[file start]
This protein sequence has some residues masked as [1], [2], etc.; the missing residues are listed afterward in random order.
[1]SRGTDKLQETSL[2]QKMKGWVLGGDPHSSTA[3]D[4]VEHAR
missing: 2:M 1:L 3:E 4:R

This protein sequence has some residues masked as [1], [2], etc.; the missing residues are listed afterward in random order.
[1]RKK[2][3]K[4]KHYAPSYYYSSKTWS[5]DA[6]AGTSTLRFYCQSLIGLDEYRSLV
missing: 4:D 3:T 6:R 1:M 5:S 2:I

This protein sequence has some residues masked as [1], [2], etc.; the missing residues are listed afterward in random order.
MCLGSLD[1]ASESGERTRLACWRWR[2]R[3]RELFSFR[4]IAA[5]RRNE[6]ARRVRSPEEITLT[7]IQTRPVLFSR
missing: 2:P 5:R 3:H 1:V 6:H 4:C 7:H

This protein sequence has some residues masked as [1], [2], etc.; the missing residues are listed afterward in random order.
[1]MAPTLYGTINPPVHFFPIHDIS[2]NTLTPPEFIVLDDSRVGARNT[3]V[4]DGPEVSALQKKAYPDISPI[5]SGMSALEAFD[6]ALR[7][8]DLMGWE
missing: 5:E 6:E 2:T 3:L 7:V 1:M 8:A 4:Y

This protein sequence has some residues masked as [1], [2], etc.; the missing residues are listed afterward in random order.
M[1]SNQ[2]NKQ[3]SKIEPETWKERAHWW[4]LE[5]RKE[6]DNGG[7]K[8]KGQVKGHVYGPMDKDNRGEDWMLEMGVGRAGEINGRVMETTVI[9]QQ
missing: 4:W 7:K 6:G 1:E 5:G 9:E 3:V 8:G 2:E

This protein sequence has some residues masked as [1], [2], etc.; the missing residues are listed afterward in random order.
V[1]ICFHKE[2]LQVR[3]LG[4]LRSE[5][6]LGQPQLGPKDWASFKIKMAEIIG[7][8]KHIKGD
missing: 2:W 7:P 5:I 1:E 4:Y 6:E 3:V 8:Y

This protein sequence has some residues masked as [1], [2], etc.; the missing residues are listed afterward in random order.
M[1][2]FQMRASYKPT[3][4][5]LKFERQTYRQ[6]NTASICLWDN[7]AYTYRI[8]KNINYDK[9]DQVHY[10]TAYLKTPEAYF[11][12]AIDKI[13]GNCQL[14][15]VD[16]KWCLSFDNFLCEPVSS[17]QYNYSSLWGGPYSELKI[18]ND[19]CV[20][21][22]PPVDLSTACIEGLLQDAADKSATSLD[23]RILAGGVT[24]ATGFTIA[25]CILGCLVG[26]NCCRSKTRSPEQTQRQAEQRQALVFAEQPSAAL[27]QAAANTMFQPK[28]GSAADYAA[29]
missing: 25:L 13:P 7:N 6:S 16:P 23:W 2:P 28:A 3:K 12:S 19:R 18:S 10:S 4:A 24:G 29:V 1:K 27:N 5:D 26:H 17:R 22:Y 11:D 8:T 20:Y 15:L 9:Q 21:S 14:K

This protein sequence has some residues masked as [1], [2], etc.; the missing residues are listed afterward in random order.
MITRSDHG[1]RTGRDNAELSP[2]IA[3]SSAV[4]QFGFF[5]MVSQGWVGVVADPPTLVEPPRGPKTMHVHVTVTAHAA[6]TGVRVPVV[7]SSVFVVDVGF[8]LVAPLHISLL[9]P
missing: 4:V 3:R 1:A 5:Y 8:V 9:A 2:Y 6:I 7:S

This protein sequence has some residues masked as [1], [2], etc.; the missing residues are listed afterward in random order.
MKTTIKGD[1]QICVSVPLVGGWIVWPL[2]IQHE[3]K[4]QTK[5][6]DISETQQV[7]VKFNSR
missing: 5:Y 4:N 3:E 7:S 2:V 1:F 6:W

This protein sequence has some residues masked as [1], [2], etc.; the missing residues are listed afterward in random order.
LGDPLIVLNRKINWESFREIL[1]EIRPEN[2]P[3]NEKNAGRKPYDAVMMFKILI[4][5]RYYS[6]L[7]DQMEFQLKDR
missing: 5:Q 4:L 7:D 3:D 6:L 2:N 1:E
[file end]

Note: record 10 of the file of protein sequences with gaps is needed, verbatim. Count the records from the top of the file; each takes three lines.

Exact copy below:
This protein sequence has some residues masked as [1], [2], etc.; the missing residues are listed afterward in random order.
LGDPLIVLNRKINWESFREIL[1]EIRPEN[2]P[3]NEKNAGRKPYDAVMMFKILI[4][5]RYYS[6]L[7]DQMEFQLKDR
missing: 5:Q 4:L 7:D 3:D 6:L 2:N 1:E